On Sept. 15, 1981, Ursula Herrmann vanished while making the 10-minute bike ride through the spruce forest that linked her village with another in the south of Germany. The 10-year-old's bike was quickly found. Days later came the first strange calls—silence, then the brief jingle that accompanied the traffic bulletin on local radio. A ransom note demanding 2 million deutschmarks followed, along with more calls and a second letter. Then silence. Some 19 days after she vanished came the discovery: Ursula had been buried alive in a box in the forest. As Xan Rice writes for the Guardian, it appears the kidnappers had intended to keep her alive: The box was the size of a coffee table and 4.5 feet deep, and was outfitted with soda and sweets, books, a light and portable radio, and a ventilation system—with one design error.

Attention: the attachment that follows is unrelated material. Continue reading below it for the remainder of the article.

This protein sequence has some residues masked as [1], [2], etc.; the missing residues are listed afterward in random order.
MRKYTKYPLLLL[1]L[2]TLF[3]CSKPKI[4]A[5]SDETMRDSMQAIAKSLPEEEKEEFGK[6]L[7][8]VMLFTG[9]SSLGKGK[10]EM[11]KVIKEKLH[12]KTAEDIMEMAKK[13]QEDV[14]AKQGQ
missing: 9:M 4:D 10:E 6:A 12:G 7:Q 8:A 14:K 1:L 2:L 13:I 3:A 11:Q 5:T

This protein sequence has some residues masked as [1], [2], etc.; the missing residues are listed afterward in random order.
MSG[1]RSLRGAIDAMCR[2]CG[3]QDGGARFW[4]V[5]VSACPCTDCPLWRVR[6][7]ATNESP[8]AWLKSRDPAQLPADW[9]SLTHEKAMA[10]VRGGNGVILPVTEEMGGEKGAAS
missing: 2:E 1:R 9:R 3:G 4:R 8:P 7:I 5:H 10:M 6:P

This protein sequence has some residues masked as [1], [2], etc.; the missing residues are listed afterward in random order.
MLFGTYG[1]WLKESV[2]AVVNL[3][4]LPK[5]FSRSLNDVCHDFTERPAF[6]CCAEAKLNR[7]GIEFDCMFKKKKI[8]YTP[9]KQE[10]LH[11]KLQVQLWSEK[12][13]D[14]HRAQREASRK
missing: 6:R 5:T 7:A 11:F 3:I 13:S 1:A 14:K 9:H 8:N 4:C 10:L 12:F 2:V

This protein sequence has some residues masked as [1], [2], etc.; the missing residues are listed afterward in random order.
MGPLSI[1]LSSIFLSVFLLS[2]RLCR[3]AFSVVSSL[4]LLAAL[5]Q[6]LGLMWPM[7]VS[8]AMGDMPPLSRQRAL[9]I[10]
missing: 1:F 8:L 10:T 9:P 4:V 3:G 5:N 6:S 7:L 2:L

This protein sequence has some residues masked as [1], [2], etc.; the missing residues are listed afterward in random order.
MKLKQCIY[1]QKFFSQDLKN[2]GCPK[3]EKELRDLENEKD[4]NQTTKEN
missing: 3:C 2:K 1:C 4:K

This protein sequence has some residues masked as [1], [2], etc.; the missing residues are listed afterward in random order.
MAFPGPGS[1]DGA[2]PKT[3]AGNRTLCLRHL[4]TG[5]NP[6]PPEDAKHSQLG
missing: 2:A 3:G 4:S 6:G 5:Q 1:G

There were plastic plumbing pipes that ran to the surface but no fan to circulate the air and bring in oxygen. It was estimated Ursula died within 5 hours of being put in the box. There was no sign of movement or struggle inside; it's believed she might have been drugged and died while in that state. Rice details a fruitless hunt for the kidnappers that culminated in the arrest of Werner Mazurek, who was 31 when Ursula died and lived near her family home. He had been a suspect in 1982 but wasn't arrested until 2008, in large part based on the decades-old revoked "confession" of a now-dead "accomplice" that police had dismissed at the time and the testimony of a sound expert who examined a reel-to-reel tape recorder found in Mazurek's home. He was found guilty in 2010. Then began the quest of one man to prove Mazurek didn't do it: Michael Herrmann, Ursula's brother. (Read the full story to learn what happened next.)